Bangladesh have buried the ghost of Chittagong in style
In the last decade, the Tigers were involved in some of Test cricket’s most nail-biting encounters with the big boys of world cricket. Pakistan were given a run for their money at Multan in 2003, Australia were given a scare at Fatullah in 2006 and at Chittagong in 2008, Daniel Vettori's New Zealand were in the mud. But, in all those nerve-wracking contests, the Tigers tasted a bitter experience which dented their self-confidence big time.
Doubts regarding Bangladesh’s mental strength
They failed to bounce back and essay the same sort of fight in the following Test matches.
Bangladesh experienced another heartbreak at Chittagong in 2016. It was the first Test of the two-match Test series between England and Bangladesh, and from the word go, the home team had the visitors in a stranglehold. The Test match went down to the wire like Multan and Fatullah, but at the end of the day, there was no change to the script – the Tigers were left stunned and heartbroken. The story of heartaches revisited and, it seemed, it would affect the morale of the team badly.
Thankfully, Chandika Hathurusingha is the coach of the team and he is one of those characters who studies the game very well and is well aware of how to handle his boys when such defeats pose a threat to the self-belief of the team. Chandika is like a father to his boys and never lets negative thoughts enter into their hearts. He sings positive songs and boosts the morale of his boys and prepares them for the next challenge.
The Tigers moved on and organized themselves for the next Test at Mirpur.
There were doubts that Bangladesh might not recover from the trauma at Chittagong and thus, they might fail to maintain their vim and dish out below-par performances in the second Test.
There were obvious signs of mediocrity at Mirpur – a terrible collapse in the first innings where nine wickets fell for just 49 runs, Chris Woakes and Adil Rashid’s stubborn resistance for the ninth wicket aided by some ordinary captaincy from Mushfiq, Mahmudullah’s madness at the fag end of day 2 and Mushfiq’s lack of bite in captaincy yet again when England were going all guns blazing in the fourth innings – hinted of another cliff-hanger, but a frustrating defeat for Bangladesh.
Mehedi steps up
The complexion of the game changed after Tea on day 3. Mushfiq decided to attack and engaged his go-to-man in this series, Mehedi Hasan Miraz. Normally, Mushfiq is known to go on the backfoot when the opposition batsmen fetch runs fluently, but it was a different Mushfiq after Tea who wanted to break the partnership and fetch more wickets to put England under pressure.
Miraz struck gold with his first ball. All of a sudden, Bangladesh rediscovered their killer instinct.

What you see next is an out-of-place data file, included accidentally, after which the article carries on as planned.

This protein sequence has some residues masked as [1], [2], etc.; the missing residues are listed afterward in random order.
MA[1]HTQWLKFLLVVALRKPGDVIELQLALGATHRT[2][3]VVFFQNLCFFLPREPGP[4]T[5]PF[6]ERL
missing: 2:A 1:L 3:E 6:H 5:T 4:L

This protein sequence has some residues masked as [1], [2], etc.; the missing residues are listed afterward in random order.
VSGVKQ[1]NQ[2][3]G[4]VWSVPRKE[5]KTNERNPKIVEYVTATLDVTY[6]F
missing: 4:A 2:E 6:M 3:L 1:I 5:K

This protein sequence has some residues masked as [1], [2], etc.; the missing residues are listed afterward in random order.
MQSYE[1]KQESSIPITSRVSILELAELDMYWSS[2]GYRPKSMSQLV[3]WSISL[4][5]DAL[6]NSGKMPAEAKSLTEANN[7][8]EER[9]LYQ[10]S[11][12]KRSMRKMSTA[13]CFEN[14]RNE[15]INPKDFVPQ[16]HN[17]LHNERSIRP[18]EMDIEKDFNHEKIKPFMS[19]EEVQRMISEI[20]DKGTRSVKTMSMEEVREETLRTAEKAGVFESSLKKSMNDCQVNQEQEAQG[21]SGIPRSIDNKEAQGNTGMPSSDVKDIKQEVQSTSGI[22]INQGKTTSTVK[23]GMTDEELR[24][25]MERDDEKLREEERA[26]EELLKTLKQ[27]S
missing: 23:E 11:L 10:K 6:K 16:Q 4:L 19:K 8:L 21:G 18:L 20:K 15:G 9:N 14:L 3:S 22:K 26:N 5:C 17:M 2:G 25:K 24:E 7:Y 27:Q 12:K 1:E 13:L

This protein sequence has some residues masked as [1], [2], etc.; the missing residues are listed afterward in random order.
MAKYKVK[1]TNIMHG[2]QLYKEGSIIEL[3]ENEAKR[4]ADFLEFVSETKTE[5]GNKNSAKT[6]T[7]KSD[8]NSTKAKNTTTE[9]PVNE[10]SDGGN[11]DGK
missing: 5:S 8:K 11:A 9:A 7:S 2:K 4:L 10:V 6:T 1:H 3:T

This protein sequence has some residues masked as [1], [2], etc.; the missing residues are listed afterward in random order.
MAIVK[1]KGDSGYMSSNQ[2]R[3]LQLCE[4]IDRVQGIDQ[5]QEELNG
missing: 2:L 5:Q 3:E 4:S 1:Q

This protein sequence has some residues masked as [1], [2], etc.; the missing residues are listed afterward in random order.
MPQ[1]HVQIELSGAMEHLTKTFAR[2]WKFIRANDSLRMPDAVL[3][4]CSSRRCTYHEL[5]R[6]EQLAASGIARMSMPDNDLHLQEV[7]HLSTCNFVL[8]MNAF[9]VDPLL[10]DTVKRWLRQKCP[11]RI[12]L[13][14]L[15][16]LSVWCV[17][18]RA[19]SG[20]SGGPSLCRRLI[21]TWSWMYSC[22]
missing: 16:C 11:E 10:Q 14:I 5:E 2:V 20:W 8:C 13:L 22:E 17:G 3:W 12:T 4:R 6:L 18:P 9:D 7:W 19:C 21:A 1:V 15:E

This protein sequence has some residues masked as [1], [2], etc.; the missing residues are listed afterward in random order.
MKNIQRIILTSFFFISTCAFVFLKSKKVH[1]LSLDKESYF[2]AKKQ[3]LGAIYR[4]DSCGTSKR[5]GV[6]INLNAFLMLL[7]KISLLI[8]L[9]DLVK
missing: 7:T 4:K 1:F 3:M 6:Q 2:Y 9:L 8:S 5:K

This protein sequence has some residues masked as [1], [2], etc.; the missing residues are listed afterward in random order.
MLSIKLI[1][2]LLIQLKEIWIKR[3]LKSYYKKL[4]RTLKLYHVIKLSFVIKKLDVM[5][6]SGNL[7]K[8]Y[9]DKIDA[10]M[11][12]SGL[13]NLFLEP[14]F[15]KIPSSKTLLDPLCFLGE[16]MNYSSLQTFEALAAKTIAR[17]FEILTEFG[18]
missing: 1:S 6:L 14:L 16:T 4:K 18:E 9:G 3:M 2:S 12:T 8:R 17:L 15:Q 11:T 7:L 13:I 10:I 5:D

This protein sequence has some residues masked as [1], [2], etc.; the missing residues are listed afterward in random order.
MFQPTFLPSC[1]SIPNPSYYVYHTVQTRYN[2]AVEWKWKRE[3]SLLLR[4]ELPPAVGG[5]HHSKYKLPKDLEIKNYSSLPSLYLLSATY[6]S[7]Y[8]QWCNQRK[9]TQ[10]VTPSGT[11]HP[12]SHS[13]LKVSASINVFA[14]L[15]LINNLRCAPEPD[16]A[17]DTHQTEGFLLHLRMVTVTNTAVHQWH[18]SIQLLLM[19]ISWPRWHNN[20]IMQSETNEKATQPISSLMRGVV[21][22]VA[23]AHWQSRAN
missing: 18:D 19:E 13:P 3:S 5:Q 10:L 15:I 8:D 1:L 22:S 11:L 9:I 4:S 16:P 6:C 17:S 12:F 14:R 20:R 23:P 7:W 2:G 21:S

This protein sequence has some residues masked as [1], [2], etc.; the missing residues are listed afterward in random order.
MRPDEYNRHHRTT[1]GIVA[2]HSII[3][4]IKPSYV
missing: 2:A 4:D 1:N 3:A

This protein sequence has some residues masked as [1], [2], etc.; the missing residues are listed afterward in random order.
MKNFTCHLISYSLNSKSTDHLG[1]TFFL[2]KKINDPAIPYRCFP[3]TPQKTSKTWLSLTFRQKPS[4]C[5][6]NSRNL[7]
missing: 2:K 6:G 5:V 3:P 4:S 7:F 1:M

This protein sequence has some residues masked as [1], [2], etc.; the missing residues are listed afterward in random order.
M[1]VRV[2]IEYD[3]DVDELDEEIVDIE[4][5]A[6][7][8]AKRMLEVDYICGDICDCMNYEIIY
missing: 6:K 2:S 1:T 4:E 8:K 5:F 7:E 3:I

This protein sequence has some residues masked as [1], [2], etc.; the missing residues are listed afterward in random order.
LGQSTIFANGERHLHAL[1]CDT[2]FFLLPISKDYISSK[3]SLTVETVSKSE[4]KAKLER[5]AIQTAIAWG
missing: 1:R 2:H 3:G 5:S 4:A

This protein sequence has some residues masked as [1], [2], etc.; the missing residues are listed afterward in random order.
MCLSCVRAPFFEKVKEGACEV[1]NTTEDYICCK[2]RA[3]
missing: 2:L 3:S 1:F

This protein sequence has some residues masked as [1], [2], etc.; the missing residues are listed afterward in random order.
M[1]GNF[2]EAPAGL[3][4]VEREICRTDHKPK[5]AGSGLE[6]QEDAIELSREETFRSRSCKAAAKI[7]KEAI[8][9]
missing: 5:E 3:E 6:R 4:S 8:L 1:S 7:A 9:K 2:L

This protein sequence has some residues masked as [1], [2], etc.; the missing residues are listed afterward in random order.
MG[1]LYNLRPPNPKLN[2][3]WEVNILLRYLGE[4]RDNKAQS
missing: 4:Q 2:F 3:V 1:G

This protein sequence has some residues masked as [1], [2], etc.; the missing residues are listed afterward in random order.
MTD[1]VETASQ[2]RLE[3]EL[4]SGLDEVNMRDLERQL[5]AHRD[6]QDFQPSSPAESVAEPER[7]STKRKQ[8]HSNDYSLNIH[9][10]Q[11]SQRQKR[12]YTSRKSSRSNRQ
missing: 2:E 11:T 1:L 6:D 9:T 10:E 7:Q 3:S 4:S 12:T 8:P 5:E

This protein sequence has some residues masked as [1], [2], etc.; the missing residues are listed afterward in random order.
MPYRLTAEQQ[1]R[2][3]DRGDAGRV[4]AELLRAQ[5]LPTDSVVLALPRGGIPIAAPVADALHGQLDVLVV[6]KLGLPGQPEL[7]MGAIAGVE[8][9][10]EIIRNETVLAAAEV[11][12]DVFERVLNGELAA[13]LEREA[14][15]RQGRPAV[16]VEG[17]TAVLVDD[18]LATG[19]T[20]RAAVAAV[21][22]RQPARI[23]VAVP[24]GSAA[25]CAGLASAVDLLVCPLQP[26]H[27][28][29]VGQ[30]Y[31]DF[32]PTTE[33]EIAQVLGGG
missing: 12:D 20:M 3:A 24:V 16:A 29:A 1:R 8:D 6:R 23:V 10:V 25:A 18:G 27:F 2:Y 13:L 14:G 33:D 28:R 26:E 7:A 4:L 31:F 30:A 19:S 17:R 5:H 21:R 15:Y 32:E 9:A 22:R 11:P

There is a school of thought that during the break, Chandika expressed his anger towards the captain and other members of the team. He was annoyed with the lackluster attitude of the Tigers on the field and implored his men to show more character. Perhaps it worked as a tonic for Mushfiq and others.
Mushfiq started to attack and used Miraz and Shakib Al Hasan more. He surrounded the batsmen with close fielders who were like vultures, always waiting to bag a catch and a mayhem took place at Mirpur in the afternoon which created history as Bangladesh leveled the series by beating England.
Neither did Bangladesh lose their self-belief nor did they snatch another defeat from the jaws of victory. Instead, they bounced back from the terrible experience of Chittagong to outclass one of the top teams in Test cricket, England.
The ghost of Chittagong didn’t haunt the Tigers but instead they buried it in style at Mirpur.
This victory means a lot for Bangladesh cricket. For more than a decade, the Test status of Bangladesh has always been questioned. Pathetic performances with astonishing regularity only earned shame and the light at the end of the tunnel was hardly visible. Test victories came only against Zimbabwe and a second-string West Indies team, while against the big boys, Bangladesh were a disgrace.
Finally, Bangladesh have broken the hoodoo. Like the limited-overs team, the Test team of Bangladesh have exhibited the intent and hunger to win matches.
The Bangladesh Test team is not without flaws and this victory must not hide those. Still, there are areas, for example - shot selection, improving the batting technique against reverse swing, exhibiting composure during the critical passage of play, organizing the bowling attack with more emphasis on pace bowlers and a bit more dynamism in captaincy when the opposition is taking the upper hand - where Bangladesh need to improve a lot.
With Chandika around, it should not take long before Bangladesh find themselves mixing it with the big boys.